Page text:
Set Your Clocks
Worldchanging is putting out an exciting solution/innovation driven book about ways to build a better future, from the massive changes, like eradicating poverty and building greener cities, to the more minute, like how a cell phone or a bicycle can be re-imagined for the better.
But tomorrow, they will try to hack the publishing system. Check it out, and maybe pick a copy up too on Amazon, at 11:11 am, PST?
PS: I've just joined the Worldchanging team as one of their California writers. Will be focusing on sustainable design/mobility and exciting conscious film/media projects. Will put up some articles soon!
Tuesday, October 31, 2006
Monday, October 30, 2006
My uncle is having a smoke outside, his third cigar of the evening, he goes through them swiftly, like flipped pages in a magazine. He’s watching the sky. We talk about Vietnam. He hasn’t gone back since he left. Never set foot in Hue, can’t imagine ever seeing Hanoi. But his daughters talk about going. Maybe one day he will go back because of them. His dog, Akai, is nervously running around the backyard. I take a photo of Akai with a flash and it doesn’t scare her.
I meet my cousins for the first time, and we kiss each others’ cheeks. I’ve been wondering when I’d meet them since I was 12. Now they’re that age, and I’m the one who’s grown-up. They think that I look like a bad guy. I think I should have shaved. We introduce ourselves by drawing portraits of each other. I carry one of them on my shoulders, the other in my hand. It’s like we’re pretending to be a tree, I think.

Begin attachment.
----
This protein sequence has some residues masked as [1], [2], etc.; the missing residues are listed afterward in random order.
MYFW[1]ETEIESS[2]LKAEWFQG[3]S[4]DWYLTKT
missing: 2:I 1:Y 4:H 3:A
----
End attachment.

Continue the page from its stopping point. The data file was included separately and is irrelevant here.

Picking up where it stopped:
One of them steals my wallet. It takes me a whole morning to get it back. My uncle tells me to make sure they didn’t steal anything else. I think, “maybe they stole my heart.” But I keep it to myself. It’s sort of cheesy.
Moonlight in the midst of the Mission, Vinh and I lost at poker so we throw on a scarf of cigarette smoke and head up onto a rooftop. From up here, we’re as tall as the streetlamps. I miss San Francisco, I think, especially on nights like this, the streets are quiet, and when we toss our cigarette butts into the air they look a little like shooting stars. It’s been too long.
I ask Jimmy if he’d like to bike riding at 2 in the morning. After an episode of Ali G, he replies. Him and Ben took off one night on bicycles and have ended up all the way in Hanoi.
I think, maybe someone needs to invent a camera that can take photographs of what we dream about, but maybe it’s better to just make it happen. Ok, that’s pretty cheesy too.
Monday, October 16, 2006
i couldn’t sleep; so i dreamt that i sent you a postcard of a river, a water threading through the cloth of two continents, this postcard smells like mangos and cut apples since I like to eat while writing, i’m wondering if these sharpie strokes know that your name popped up when i took a polaroid of graffiti outside a museum, and I don’t know if I have enough room in the back to write about the music I heard or the places I visited, I just want to etch in what it means to travel with no real destination except for the direction your black ink pulls me to, or to not have a return address; just this river I’m following to the beach between this dream and the ocean.